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Poll: Most teachers oppose being armed

Poll: Most teachers oppose being armed

73 percent of surveyed teachers said they oppose being armed in school
Poll: Most teachers oppose being armed
Orange ribbons tied to a fence at Columbine High School, on a national day of protest over gun violence, in Littleton, Colo.
Photographer: Chet Strange/The New York Times

More than 70 percent of teachers across the country oppose being armed in school, while 20 percent strongly or somewhat favored the idea, according to a Gallup poll of nearly 500 teachers nationwide that was released Friday.

In the poll -- part of a forthcoming series of surveys about teachers' attitudes on school safety issues -- 73 percent of surveyed teachers said they oppose being armed in school. Sixty-three percent of the respondents were strongly opposed.

But at least some of the nation's teachers think allowing teachers to carry guns in schools could be part of a solution to mass school shootings. Twenty percent said they favored arming teachers, with 11 percent strongly in favor of the idea. In some schools nationwide, teachers already have access to guns.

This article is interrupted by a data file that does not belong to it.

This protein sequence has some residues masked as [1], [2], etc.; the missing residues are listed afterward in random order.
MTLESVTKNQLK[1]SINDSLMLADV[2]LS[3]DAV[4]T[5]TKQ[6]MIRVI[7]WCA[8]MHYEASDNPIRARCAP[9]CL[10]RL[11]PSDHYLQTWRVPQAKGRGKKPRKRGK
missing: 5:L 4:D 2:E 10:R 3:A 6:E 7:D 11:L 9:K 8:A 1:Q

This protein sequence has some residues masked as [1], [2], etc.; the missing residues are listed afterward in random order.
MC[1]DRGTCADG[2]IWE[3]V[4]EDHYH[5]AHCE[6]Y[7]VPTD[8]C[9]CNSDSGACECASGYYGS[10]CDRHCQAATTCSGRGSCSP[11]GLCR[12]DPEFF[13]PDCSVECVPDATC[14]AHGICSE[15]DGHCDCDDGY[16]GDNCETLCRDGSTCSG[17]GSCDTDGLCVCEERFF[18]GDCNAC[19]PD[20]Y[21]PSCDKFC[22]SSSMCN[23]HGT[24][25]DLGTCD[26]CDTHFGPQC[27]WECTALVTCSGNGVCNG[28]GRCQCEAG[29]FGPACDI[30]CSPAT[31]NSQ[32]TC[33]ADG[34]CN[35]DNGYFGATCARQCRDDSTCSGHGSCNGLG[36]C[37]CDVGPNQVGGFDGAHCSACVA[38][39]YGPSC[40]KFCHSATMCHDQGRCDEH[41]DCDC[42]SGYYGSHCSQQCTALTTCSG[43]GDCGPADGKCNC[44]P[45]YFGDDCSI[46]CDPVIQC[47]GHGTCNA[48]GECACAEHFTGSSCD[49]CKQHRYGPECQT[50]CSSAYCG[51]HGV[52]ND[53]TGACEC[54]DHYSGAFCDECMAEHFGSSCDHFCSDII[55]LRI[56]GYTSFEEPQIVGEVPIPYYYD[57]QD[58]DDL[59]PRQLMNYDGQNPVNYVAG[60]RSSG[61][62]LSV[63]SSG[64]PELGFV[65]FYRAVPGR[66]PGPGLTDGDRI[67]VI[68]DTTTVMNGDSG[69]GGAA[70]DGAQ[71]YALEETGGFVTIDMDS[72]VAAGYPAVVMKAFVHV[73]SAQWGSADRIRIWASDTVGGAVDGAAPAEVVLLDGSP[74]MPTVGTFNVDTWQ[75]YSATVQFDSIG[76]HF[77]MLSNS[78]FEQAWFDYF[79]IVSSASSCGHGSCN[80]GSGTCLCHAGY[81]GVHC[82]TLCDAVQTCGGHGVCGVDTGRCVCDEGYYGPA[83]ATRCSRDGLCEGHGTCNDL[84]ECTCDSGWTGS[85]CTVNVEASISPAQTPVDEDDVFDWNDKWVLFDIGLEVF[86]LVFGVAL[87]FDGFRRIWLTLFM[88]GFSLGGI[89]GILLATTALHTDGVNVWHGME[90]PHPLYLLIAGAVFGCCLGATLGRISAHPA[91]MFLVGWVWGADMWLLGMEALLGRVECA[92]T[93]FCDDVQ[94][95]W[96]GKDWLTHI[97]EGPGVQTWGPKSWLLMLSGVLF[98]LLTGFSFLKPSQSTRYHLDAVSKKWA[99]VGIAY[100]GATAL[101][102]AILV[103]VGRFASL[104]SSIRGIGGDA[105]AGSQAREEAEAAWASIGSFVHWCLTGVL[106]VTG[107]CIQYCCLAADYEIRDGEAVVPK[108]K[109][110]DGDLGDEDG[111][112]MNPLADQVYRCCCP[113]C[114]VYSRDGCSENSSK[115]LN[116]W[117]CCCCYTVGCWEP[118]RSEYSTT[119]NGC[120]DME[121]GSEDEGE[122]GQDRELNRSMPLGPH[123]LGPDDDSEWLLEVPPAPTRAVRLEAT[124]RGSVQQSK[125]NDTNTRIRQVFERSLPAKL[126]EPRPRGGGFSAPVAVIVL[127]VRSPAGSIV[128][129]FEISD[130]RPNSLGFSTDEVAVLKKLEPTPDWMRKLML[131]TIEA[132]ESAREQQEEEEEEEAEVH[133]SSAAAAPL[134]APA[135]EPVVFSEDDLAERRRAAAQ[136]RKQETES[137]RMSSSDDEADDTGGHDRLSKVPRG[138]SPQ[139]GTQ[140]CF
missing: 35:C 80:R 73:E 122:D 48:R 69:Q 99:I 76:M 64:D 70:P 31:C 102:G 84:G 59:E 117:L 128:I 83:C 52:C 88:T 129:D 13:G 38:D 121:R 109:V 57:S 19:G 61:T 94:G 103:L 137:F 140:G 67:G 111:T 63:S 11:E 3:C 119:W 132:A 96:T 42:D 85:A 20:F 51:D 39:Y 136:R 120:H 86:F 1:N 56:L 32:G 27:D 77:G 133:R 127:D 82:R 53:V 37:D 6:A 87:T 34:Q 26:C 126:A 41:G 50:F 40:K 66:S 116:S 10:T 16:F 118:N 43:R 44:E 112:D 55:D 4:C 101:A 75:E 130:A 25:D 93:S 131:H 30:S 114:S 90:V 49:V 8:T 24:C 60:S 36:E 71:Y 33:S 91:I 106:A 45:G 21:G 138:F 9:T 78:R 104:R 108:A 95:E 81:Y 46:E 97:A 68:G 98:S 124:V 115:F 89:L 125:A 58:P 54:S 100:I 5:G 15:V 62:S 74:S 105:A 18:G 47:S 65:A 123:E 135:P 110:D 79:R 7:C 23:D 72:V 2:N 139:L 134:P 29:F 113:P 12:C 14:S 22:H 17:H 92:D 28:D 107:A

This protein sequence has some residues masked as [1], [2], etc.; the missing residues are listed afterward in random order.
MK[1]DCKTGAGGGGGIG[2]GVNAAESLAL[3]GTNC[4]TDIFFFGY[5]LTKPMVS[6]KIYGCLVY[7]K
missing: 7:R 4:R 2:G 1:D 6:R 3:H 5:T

More than half of the poll's respondents -- 58 percent -- said they think schools would be less safe, if certain teachers and staff were armed with guns. Twenty percent of respondents said they think armed teachers would make schools safer, while 22 percent said they thought schools would be about as safe as they are now. 

Educators in the Capital Region -- from the state's education commissioner to classroom teachers -- have largely expressed opposition to arming teachers, after President Donald Trump floated the idea in the aftermath of a Florida school shooting last month.

"It's hard for me to articulate in words adequately how bad of an idea I think it is to arm non-law enforcement personnel in school buildings," Schenectady Superintendent Larry Spring said in an interview earlier this month.

Teachers and other administrators have expressed similar concerns.

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